MUSIC: Dreaming Big with Inti J. Rodriguez
ARTISTICALLY SPEAKING: Q&A with INTI J. RODRIGUEZ, CREATOR of 1200DREAMS.COM
A child’s dreams can come true, if given the right tools and motivation along the way. Entrepreneur and music aficionado Inti J. Rodriguez is living proof and now shares that mantra as a proud parent of two. The Bronx native created 1200Dreams.com, an ambitious online nightlife network and magazine designed (as he sums up succinctly on his site) “to give voice to and bring together in a new way all those who dance to the beat of a different drum. Those who go to church on dance floors, those who feel the bass reverberating through their bones, those who rise up by getting down.” After a hiatus from DJing, Rodriguez talks about his return to the turntables and other big dreams in an exclusive with Tania Fuentez Media.
NOTE: Photo courtesy of Inti J. Rodriguez
TFM: When did the creative bug bite and what are your earliest memories of wanting to write. Did you also come from a musical household?
Inti: Wow, we’ll, I’ve always been creative in some way, though honestly, I doubted that of myself for a long time. It all stems from when I was a toddler and my aunt, may she rest in peace, would try to teach me guitar but I always wanted to play instead. So I grew up with this underlying feeling that I wasn’t really creative ‘cuz I never learned to play an instrument, except the turntables of course, which I picked up in my early teens.
Those doubts are more or less gone now, but still there are always remnants left behind. In fact, I just read this article recently that helped clean up some of those remnants. It touched on something called paracosms, which are these elaborate worlds that young kids create to expand on their favorite books or TV shows, you know fan fiction, or in my case, toys. When I read it I instantly related. I was like, “Hey, I’ve done that, twice!”
First time I was between the ages of 7 and 12, give or take. I split all my toys into two armies, created these complicated back stories for the key characters, drew world maps … Ha, yeah it was awesome. This article states that kids who do that are more likely to be creative adults.
The second elaborate world I created is where I actually discovered my love of writing. And it began with mix tapes. Like many kids back then I would stay up all night recording mixes from the radio. I would then edit them down the best I could, name them, create cool covers, and set an actual “release” date. Afterwards, I would log them in a book, along with the songs they contained, keeping tabs on how often a DJ was behind the decks and how often a song and artist would appear. At the end of the year, I would present the winners with an award in my own “award show.” I actually created a magazine with interviews, pictures and everything. There’s more but I think I’ve more than answered the question. And as for those pesky lil’ negative thoughts. yeah, I think I have them beat.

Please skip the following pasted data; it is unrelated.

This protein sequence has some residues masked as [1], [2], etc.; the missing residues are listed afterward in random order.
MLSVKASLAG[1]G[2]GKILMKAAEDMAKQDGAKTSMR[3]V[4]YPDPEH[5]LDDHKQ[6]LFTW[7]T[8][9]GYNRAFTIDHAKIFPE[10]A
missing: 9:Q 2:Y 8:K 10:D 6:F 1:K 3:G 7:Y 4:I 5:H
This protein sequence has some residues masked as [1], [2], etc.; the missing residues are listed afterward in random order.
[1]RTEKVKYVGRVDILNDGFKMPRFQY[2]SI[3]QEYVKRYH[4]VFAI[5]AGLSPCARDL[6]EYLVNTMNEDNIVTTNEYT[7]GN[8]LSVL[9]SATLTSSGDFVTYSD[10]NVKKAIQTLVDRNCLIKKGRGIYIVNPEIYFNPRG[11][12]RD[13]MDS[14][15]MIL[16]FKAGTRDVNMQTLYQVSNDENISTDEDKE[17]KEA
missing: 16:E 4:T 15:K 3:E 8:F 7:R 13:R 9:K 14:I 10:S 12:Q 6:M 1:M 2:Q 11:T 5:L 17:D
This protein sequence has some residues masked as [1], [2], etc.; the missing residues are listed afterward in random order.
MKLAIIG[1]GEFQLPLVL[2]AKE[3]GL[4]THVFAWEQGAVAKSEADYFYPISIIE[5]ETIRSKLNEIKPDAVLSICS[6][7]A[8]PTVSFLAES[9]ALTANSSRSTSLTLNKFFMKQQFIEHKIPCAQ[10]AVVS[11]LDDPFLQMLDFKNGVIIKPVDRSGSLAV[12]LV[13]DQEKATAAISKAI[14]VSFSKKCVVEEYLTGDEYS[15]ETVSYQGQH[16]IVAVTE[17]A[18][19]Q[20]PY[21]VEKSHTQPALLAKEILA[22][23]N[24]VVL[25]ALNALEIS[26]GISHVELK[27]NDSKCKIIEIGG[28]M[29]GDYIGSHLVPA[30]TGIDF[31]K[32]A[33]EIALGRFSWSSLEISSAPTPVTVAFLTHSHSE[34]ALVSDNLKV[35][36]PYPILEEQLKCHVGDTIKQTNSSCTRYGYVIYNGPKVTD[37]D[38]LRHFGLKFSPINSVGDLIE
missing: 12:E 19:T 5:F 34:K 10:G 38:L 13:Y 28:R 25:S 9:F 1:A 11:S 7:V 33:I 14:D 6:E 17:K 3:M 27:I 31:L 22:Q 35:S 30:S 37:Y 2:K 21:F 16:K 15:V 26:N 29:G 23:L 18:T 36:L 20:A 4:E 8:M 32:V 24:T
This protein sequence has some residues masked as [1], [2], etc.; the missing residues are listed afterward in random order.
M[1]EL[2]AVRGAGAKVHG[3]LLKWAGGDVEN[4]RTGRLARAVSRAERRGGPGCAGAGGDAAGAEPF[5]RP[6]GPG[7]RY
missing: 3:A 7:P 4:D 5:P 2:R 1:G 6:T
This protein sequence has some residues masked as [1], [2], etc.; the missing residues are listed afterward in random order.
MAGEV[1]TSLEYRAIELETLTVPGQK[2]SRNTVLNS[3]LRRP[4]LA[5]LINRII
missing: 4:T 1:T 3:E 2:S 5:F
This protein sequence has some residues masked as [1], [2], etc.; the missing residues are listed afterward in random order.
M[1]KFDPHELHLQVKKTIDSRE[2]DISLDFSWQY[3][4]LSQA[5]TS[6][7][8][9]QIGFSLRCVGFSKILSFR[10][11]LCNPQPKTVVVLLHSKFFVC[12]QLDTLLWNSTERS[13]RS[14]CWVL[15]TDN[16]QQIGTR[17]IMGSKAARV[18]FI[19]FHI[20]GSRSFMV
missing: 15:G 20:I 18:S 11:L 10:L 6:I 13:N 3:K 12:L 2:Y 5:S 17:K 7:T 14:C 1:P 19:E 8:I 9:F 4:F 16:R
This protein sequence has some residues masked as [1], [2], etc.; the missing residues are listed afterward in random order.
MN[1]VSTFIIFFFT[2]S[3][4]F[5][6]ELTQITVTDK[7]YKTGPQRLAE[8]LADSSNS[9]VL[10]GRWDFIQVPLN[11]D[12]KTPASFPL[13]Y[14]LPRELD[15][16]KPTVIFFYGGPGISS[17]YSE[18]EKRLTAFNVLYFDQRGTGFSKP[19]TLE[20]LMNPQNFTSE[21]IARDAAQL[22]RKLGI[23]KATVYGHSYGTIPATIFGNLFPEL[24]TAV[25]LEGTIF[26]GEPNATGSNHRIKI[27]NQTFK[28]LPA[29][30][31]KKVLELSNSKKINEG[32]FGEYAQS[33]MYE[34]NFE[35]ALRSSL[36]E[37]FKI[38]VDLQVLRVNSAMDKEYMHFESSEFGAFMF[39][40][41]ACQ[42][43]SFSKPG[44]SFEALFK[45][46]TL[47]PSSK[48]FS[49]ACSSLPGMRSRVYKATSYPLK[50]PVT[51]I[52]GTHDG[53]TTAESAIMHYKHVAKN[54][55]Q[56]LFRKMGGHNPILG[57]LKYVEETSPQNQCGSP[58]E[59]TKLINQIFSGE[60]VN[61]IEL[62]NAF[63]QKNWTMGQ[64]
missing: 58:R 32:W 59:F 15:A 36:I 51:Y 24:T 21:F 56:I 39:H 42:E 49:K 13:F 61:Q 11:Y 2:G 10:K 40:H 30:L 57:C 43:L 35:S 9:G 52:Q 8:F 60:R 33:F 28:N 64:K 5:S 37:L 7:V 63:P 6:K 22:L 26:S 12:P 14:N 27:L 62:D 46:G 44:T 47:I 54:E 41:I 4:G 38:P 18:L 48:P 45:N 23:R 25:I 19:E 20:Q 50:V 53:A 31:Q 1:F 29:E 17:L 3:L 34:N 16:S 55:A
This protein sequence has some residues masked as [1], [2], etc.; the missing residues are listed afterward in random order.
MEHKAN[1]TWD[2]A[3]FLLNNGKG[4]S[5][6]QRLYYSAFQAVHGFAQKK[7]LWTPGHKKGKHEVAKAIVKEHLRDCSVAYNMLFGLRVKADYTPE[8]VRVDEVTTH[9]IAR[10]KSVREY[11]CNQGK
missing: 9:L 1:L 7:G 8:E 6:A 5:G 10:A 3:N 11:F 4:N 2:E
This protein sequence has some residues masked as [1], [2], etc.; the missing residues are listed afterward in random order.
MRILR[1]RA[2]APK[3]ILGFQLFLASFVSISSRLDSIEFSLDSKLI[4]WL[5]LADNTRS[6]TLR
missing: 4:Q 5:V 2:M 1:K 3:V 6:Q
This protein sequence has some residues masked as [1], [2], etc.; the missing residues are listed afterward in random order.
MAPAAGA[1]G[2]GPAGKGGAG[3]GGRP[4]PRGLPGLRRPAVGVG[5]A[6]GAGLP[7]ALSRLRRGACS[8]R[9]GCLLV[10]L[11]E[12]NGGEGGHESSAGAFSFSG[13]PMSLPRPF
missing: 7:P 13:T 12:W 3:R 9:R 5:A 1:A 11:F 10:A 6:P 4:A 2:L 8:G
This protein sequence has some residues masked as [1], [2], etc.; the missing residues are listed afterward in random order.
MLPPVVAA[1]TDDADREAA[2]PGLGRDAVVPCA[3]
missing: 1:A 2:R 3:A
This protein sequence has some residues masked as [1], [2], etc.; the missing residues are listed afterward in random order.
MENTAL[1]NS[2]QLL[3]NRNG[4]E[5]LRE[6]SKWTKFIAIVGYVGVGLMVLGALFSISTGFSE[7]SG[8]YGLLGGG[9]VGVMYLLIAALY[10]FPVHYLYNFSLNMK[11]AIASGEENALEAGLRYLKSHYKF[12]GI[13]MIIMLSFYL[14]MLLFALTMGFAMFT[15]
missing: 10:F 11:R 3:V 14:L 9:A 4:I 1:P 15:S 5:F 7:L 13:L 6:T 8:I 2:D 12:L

TFM: What eventually led to the launch of 1200Dreams.com and what do you hope it accomplishes in the long run?
Inti: I guess you can say it began with my very first experience with the Internet which was writing for a Web site. I was introduced to someone just as he was creating one. He didn’t know it but he needed a writer. I helped him realize that. Fast forward a few years the first dot-com boom catapulted us to the big leagues when our site caught the attention of the late George Jackson, one time president of Motown, executive producer and director behind flicks such as “Krush Groove,” “House Party 2,” “New Jack City” and more. After the bubble burst, I started all over helping yet another friend with his site. Eventually, I decided it was finally time to do my own thing. And really, if you go based on what I shared earlier, I think it was destined to happen.
1200Dreams is a continuation of that company I formed in my bedroom as a teenager mixed with my love for writing, of DJing and dance culture, and finally, the Internet. I launched 1200Dreams as a concept in November 2007. Had a site up within a weekend but then spent a year learning the ropes and getting played by a shady programmer until I took the reins myself and launched wholeheartedly in January 2009. It’s been a nonstop hustle ever since.